Racial Justice in Recreation: Lessons from Three Black Leaders in the Early Struggle for Playspace Equity Link copied!

February 7, 2022


Playgrounds spread across America in the early 20th century as cities grew and the movement for public recreation started to gain momentum. From the very beginning, Black leaders recognized the value of parks and playgrounds and advocated at all levels for investment in, and access to, these spaces.

These courageous stories of vision and action are an essential part of Black history and American history at large, but in many cases they are erased or forgotten in the mainstream narrative. Who are some of these leaders, and what can they teach us about the ongoing fight for playspace equity?

Lugenia Burns Hope

A prominent social reformer and civil rights activist at the turn of the 20th century, Lugenia Burns Hope challenged Jim Crow segregation in Atlanta at a time when no public parks or recreational spaces existed for Black children in the entire city – or in practically any city in America. Soon after moving to Atlanta in 1898, Lugenia joined a group of neighborhood women who organized to establish free kindergartens for the children of working mothers, and to raise funds to purchase land and equipment for community playspaces.

These early projects served as a springboard for other efforts to improve the quality of life for Black families in Atlanta. Lugenia worked with a group that evolved into the Neighborhood Union, the first female-run service agency for African-Americans in the city. The Union provided much-needed services that the government failed to provide to Black residents, including medical care, employment opportunities, recreation, and education.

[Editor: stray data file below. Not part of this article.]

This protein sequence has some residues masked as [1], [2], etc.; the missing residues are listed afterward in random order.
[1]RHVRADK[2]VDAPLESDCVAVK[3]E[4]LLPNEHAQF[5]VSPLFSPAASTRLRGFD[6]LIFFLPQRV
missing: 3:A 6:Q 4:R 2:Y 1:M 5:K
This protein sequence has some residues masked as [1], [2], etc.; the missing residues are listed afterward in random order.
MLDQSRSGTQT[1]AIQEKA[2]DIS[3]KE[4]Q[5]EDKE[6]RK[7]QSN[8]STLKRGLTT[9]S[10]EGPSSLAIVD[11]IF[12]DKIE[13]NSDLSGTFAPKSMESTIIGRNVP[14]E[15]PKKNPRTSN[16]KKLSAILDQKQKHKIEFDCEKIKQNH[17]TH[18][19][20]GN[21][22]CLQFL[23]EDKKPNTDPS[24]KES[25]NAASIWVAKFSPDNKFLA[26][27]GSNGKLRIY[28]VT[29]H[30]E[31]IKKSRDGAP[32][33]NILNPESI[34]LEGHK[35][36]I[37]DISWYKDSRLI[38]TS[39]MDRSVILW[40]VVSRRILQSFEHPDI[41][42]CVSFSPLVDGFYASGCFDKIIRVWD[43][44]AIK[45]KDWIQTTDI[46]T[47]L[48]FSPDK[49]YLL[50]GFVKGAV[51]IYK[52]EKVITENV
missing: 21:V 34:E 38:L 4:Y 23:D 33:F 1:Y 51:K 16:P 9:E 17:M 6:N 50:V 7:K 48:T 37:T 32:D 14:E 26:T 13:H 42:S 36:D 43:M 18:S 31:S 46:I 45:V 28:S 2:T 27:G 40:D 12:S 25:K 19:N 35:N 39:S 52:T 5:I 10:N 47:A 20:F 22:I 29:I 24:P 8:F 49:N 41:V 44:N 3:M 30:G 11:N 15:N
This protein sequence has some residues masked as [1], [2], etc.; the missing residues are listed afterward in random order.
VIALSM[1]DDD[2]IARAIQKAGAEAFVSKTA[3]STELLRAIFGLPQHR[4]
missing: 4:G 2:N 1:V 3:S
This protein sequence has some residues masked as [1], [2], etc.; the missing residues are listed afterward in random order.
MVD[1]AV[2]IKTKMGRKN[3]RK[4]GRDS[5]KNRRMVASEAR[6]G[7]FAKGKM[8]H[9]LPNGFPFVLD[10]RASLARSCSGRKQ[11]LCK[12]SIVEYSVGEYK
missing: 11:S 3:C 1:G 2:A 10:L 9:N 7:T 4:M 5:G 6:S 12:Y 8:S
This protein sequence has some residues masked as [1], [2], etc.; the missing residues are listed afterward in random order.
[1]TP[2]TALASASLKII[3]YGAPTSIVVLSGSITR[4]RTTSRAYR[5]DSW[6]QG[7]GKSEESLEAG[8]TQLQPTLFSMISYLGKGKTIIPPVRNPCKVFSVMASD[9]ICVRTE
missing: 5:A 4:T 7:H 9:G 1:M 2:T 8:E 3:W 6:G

The Neighborhood Union and her later work the Atlanta NAACP and YWCA served as a model for the broader Civil Rights Movement that developed in the following decades. Lugenia’s advocacy is just one example of how Black community leaders saw access to recreation as both an urgent necessity and a rallying cry to catalyze broader civil rights efforts.

Ernest T. Attwell

Organized public recreation didn’t catch on as a widespread phenomenon until the first two decades of the 20th century, when the rapid growth of cities created an urgent need for open spaces and recreational programs to help alleviate crowded conditions and support the health and development of young people.

To this end, humanitarian leaders in the Progressive Movement began advocating for the construction of public playgrounds, pools, and recreation centers in communities across the nation. In the era of “separate but equal”, Black Americans were restricted from enjoying these facilities and there were few options designated for their recreation, if any at all in most cities. If they did exist, they were almost universally substandard.

Ernest T. Attwell saw the need to extend public recreation to Black Americans and achieved great success during his career as an advocate, administrator, and organizer. Attwell began his career at the Tuskegee Institute, where he served as chair of the business department and the school’s head football coach for 11 seasons.

Millions of colored children and adults of this racial group representing one-tenth of our population have never felt the thrill of discovering a playground within their neighborhood; thousands more have not yet received the tremendous value of leisure-time guidance or trained leadership in play or recreational activities.